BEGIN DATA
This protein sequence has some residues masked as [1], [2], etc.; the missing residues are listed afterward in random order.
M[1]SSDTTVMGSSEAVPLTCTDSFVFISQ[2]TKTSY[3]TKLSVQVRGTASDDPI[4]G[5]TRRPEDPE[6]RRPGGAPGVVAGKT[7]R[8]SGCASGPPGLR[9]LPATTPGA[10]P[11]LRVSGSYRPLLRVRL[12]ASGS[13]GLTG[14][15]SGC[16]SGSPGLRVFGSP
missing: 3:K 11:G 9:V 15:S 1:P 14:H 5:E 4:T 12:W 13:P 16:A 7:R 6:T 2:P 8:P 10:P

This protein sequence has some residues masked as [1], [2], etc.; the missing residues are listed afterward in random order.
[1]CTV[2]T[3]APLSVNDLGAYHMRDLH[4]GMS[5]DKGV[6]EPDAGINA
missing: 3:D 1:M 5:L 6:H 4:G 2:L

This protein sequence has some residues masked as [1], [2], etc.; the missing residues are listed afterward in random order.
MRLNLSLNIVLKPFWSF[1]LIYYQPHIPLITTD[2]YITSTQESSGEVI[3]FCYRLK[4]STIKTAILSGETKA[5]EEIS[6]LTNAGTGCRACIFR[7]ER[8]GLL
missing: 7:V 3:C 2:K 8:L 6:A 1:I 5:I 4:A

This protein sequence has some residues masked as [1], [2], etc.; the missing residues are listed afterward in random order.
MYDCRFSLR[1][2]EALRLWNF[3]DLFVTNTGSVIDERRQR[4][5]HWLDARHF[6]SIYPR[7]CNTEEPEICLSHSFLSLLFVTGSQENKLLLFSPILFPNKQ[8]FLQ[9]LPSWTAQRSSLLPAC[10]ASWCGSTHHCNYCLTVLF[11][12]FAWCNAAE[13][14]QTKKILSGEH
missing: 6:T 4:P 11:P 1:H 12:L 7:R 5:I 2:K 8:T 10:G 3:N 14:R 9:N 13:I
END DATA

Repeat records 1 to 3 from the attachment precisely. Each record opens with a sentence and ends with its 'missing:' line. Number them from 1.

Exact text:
This protein sequence has some residues masked as [1], [2], etc.; the missing residues are listed afterward in random order.
M[1]SSDTTVMGSSEAVPLTCTDSFVFISQ[2]TKTSY[3]TKLSVQVRGTASDDPI[4]G[5]TRRPEDPE[6]RRPGGAPGVVAGKT[7]R[8]SGCASGPPGLR[9]LPATTPGA[10]P[11]LRVSGSYRPLLRVRL[12]ASGS[13]GLTG[14][15]SGC[16]SGSPGLRVFGSP
missing: 3:K 11:G 9:V 15:S 1:P 14:H 5:E 4:T 12:W 13:P 16:A 7:R 6:T 2:P 8:P 10:P

This protein sequence has some residues masked as [1], [2], etc.; the missing residues are listed afterward in random order.
[1]CTV[2]T[3]APLSVNDLGAYHMRDLH[4]GMS[5]DKGV[6]EPDAGINA
missing: 3:D 1:M 5:L 6:H 4:G 2:L

This protein sequence has some residues masked as [1], [2], etc.; the missing residues are listed afterward in random order.
MRLNLSLNIVLKPFWSF[1]LIYYQPHIPLITTD[2]YITSTQESSGEVI[3]FCYRLK[4]STIKTAILSGETKA[5]EEIS[6]LTNAGTGCRACIFR[7]ER[8]GLL
missing: 7:V 3:C 2:K 8:L 6:A 1:I 5:I 4:A